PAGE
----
Carnival Auditing All Lines' Safety, Emergency Response Procedures
The company announced its senior vice president of maritime policy and compliance, Capt. James Hunn, will lead the review.
Carnival Corporation & plc, parent company of Costa Cruises and nine cruise lines in all, has begun what it described Jan. 19 as "a comprehensive audit and review of all safety and emergency response procedures across all of the company’s cruise lines" following the Costa Concordia grounding off the Italian coast. Thirteen people had been confirmed dead as of Jan. 22 as divers continue to search the capsized vessel.
The company's announcement said it and the cruise industry as a whole have maintained an excellent safety record over the years. "However, this tragedy has called into question our company's safety and emergency response procedures and practices," said Micky Arison, chairman and CEO of Carnival Corporation & plc. "While I have every confidence in the safety of our vessels and the professionalism of our crews, this review will evaluate all practices and procedures to make sure that this kind of accident doesn't happen again."
Hunn is a retired U.S. Navy captain who has held senior positions with Carnival for nearly a decade after his 32-year career in the Navy, and the company said he has focused on corporate-wide efforts to establish maritime policy standards while overseeing health, environmental, safety, and security. He and senior OSH executives from each cruise line "will review all safety and emergency response policies and procedures, officer and crew training and evaluation, bridge management and company-wide response and support efforts," then Hunn will report to the Health, Environment, Safety & Security Committee of Carnival's board and to Howard Frank, vice chairman and chief operations officer of Carnival Corporation & plc.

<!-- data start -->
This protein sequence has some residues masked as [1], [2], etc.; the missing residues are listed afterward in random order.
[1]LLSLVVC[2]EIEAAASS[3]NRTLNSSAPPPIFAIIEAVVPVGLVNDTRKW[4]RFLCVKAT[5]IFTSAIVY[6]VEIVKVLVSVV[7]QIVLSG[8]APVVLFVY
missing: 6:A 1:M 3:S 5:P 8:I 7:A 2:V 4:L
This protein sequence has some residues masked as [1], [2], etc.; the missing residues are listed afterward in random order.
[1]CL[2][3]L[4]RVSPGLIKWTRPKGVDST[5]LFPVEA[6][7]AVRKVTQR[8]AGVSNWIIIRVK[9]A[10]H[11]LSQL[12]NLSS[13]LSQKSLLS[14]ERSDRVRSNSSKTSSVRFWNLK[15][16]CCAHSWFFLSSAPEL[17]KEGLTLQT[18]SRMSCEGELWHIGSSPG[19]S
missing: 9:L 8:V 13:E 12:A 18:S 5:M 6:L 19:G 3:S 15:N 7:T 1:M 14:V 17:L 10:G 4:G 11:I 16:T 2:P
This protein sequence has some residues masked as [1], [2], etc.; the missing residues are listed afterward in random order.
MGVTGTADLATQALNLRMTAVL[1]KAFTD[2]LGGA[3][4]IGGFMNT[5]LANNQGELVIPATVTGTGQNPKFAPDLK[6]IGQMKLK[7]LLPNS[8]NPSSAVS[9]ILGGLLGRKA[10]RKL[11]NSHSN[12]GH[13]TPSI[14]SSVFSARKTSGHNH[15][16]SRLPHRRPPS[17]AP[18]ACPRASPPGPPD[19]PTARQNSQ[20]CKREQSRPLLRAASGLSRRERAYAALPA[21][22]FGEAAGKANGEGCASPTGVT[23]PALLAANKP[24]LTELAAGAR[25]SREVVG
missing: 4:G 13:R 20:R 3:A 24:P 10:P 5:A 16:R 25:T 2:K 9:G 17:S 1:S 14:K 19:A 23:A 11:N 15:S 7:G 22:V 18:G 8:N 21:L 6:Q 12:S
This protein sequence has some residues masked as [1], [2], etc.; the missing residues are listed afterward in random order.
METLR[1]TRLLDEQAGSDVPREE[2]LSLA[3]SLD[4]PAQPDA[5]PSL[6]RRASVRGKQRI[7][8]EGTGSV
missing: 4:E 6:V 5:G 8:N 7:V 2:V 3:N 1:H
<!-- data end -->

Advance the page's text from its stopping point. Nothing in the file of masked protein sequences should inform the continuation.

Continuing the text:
The audit is being done by "outside industry-leading experts in the fields of emergency response organization, training and implementation" -- the announcement did not identify any of them -- who also will conduct a thorough review of the Costa Concordia accident, according to the company. "This company-wide initiative will identify lessons learned and best practices to further ensure the security and safety of all of our passengers and crew," said Frank.
Carnival said it supports the call for a comprehensive evaluation of safety regulations by the International Maritime Organization, which was requested Jan. 19 by the Cruise Lines International Association.